Sparkle's USP lies in stocking quirky props at competitive prices, most of them imported from the US and China. In addition to dressing up individuals, Punjabi has been helping Mumbai's nightspots ready themselves for the big night. On Toes, a popular pub chain with outlets in Bandra, Juhu and Malad has been hosting Halloween theme nights for 16 years. "Back then, it was a new concept and people were curious. Today, every club is hosting a Halloween night," admits Debyandu Bindal, manager of On Toes' Malad branch.  

Last night, Renaissance Mumbai Convention Centre Hotel in Powai put its creepy-crawlies on display. Although Halloween falls on October 31, it made sense for its club, Velvet Lounge, to host the party over the weekend, ensuring a rush of guests. Entry was pegged at Rs 1,000 (couples) and Rs 1,500 (stags).  "Our club, The Lounge was decorated in pumpkins and skeletons, and our stewards were dressed as vampires. We were looking at the 16 to 28 year-old group, mainly. The demand for quirky themes has upped but it's largely confined to the metros where guests are willing to experiment," says Hemant Tenneti, Director Food & Beverage. Tenneti's team dished out cocktails named Ghost 52, Human Blood Cosmo, Eaten Head, and Vodka Devil Shot.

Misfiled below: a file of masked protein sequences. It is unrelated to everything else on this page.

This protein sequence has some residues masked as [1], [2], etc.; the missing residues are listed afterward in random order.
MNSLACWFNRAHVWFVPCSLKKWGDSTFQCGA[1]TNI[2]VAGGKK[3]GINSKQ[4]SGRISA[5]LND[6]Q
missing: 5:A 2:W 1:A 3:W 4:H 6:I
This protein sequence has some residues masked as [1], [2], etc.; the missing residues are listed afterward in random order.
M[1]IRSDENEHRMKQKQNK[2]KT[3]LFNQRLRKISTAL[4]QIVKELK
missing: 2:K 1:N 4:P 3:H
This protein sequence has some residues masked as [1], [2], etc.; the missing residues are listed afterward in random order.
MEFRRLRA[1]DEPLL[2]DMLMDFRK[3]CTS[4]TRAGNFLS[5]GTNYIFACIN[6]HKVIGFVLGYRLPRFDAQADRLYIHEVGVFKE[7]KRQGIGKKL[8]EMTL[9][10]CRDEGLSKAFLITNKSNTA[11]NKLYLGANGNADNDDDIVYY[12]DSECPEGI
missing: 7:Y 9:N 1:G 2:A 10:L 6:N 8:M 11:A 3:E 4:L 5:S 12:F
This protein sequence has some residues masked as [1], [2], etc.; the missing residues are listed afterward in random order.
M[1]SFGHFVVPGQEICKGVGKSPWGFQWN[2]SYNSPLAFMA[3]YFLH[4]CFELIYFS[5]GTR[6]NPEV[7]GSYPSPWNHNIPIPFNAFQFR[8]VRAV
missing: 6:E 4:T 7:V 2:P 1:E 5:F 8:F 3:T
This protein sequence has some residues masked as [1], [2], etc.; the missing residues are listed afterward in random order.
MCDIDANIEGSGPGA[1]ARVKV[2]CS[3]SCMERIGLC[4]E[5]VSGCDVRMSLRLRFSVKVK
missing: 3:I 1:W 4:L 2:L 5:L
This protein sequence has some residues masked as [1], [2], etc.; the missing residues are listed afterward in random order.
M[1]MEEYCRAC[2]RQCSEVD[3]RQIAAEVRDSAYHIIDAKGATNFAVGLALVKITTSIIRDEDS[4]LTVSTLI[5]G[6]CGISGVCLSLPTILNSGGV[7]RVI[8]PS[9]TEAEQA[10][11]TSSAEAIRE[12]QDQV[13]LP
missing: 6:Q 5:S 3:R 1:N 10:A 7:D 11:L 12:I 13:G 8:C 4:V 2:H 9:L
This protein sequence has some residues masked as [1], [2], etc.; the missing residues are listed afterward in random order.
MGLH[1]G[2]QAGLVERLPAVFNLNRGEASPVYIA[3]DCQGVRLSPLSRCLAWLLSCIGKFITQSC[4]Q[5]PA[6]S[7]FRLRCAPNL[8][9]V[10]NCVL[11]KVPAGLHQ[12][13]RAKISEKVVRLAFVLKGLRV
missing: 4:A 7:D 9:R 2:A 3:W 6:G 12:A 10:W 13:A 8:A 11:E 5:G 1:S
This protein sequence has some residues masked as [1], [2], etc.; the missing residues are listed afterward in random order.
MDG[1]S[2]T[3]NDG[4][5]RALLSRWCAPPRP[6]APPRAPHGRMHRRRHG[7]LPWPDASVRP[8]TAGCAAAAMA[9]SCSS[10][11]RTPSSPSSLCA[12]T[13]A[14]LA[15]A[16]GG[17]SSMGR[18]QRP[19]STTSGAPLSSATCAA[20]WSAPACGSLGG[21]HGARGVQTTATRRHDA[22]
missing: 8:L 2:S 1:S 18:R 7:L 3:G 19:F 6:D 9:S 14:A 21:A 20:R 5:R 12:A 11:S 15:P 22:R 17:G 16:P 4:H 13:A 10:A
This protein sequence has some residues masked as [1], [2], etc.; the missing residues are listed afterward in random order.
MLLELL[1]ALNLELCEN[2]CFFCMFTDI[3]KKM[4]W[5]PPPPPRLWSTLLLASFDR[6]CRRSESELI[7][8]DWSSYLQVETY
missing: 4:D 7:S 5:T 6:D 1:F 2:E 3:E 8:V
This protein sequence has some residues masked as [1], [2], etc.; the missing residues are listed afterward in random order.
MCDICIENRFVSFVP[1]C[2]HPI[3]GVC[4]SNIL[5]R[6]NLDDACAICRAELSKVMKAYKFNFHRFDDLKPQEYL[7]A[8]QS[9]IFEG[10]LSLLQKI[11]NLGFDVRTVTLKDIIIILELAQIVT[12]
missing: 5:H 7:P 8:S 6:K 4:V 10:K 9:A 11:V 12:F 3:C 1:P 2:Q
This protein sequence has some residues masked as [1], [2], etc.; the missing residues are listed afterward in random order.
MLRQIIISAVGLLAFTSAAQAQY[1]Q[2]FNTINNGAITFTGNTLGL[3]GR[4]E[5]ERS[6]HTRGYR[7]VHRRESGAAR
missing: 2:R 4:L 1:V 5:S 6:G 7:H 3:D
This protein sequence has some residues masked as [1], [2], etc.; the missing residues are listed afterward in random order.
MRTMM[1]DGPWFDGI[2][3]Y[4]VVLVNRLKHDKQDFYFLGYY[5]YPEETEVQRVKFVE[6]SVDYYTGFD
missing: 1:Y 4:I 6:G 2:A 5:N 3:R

The scar fest hasn't spared even the most harmless cupcake service in the city. Online food supplier is serving up cupcakes from the crypt. Cake It Up is putting blood, sweat and guts into their Halloween cupcakes priced at Rs 60 a piece. director Aditi Talreja says this is their first real Halloween, and they are going all out. "A lot of Indian students at foreign universities return home around this time, and look forward to celebrating Halloween. Our vendors have experimented with sugar crafts and innovative designs," she says about her bakers who have been working nights to create cupcakes with dismembered fingers.